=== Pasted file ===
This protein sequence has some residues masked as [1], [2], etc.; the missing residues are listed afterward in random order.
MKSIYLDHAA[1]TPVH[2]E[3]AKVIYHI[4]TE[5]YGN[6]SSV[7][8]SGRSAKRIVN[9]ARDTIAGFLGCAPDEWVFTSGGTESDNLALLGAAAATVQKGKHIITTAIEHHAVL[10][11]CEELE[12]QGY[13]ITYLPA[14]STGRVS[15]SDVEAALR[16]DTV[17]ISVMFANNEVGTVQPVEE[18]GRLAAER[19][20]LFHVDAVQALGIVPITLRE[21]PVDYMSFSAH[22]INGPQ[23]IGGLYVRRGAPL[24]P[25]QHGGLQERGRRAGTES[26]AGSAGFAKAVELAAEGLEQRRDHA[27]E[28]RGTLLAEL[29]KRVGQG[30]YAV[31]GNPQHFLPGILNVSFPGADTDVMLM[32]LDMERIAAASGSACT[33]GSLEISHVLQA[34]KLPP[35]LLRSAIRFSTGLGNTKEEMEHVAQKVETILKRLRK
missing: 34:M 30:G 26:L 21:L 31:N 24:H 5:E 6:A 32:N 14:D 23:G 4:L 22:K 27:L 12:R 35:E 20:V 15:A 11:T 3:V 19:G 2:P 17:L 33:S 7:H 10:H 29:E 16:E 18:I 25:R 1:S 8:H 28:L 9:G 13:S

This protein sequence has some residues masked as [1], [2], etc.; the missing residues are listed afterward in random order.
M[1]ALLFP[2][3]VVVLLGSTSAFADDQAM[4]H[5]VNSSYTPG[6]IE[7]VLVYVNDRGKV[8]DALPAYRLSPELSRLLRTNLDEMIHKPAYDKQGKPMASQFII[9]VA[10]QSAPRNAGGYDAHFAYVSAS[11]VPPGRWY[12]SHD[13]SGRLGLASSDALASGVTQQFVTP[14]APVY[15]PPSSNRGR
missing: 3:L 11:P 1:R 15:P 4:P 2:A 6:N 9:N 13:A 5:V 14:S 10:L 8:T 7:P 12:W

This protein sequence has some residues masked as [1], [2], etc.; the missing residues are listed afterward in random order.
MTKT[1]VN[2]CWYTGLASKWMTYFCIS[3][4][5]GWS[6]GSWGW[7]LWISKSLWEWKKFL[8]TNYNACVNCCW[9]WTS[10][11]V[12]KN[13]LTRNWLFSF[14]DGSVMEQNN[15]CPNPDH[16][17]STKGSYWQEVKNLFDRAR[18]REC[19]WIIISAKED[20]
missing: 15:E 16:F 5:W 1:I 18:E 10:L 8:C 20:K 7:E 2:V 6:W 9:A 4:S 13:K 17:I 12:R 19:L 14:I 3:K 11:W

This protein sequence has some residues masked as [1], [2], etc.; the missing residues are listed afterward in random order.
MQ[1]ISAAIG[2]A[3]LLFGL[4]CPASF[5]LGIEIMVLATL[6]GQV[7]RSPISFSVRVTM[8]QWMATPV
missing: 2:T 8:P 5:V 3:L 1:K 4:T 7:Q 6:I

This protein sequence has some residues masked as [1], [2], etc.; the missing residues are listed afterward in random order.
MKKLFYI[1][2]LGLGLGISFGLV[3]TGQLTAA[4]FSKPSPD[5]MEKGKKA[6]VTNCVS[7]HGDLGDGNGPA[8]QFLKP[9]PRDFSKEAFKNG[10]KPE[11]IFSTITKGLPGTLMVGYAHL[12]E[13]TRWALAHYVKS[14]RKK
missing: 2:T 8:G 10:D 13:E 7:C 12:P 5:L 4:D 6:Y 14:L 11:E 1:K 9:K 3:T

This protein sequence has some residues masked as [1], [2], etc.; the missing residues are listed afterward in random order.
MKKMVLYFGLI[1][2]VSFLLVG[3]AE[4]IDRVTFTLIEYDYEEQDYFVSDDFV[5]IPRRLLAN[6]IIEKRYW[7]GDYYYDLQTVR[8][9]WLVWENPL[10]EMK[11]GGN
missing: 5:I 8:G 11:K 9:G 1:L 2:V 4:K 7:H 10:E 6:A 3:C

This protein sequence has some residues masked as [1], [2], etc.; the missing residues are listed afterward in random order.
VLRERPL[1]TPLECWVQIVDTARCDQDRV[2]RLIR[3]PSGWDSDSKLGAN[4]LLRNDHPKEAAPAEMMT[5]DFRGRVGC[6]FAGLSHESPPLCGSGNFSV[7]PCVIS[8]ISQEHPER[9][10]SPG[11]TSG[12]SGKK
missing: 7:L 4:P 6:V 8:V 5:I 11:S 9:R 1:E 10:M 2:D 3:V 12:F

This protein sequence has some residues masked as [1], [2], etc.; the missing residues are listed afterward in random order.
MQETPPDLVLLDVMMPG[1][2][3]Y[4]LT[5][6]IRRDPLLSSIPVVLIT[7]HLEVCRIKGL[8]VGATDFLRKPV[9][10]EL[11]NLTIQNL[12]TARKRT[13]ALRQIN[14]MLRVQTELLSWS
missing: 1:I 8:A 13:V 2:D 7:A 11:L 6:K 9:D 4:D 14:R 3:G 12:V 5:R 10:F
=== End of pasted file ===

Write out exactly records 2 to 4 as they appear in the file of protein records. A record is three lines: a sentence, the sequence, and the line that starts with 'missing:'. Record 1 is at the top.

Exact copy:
This protein sequence has some residues masked as [1], [2], etc.; the missing residues are listed afterward in random order.
M[1]ALLFP[2][3]VVVLLGSTSAFADDQAM[4]H[5]VNSSYTPG[6]IE[7]VLVYVNDRGKV[8]DALPAYRLSPELSRLLRTNLDEMIHKPAYDKQGKPMASQFII[9]VA[10]QSAPRNAGGYDAHFAYVSAS[11]VPPGRWY[12]SHD[13]SGRLGLASSDALASGVTQQFVTP[14]APVY[15]PPSSNRGR
missing: 3:L 11:P 1:R 15:P 4:P 2:A 6:N 9:N 13:A 5:V 14:S 10:L 8:T 7:P 12:W

This protein sequence has some residues masked as [1], [2], etc.; the missing residues are listed afterward in random order.
MTKT[1]VN[2]CWYTGLASKWMTYFCIS[3][4][5]GWS[6]GSWGW[7]LWISKSLWEWKKFL[8]TNYNACVNCCW[9]WTS[10][11]V[12]KN[13]LTRNWLFSF[14]DGSVMEQNN[15]CPNPDH[16][17]STKGSYWQEVKNLFDRAR[18]REC[19]WIIISAKED[20]
missing: 15:E 16:F 5:W 1:I 18:E 10:L 8:C 20:K 7:E 2:V 6:W 9:A 4:S 13:K 17:I 12:R 19:L 14:I 3:K 11:W

This protein sequence has some residues masked as [1], [2], etc.; the missing residues are listed afterward in random order.
MQ[1]ISAAIG[2]A[3]LLFGL[4]CPASF[5]LGIEIMVLATL[6]GQV[7]RSPISFSVRVTM[8]QWMATPV
missing: 2:T 8:P 5:V 3:L 1:K 4:T 7:Q 6:I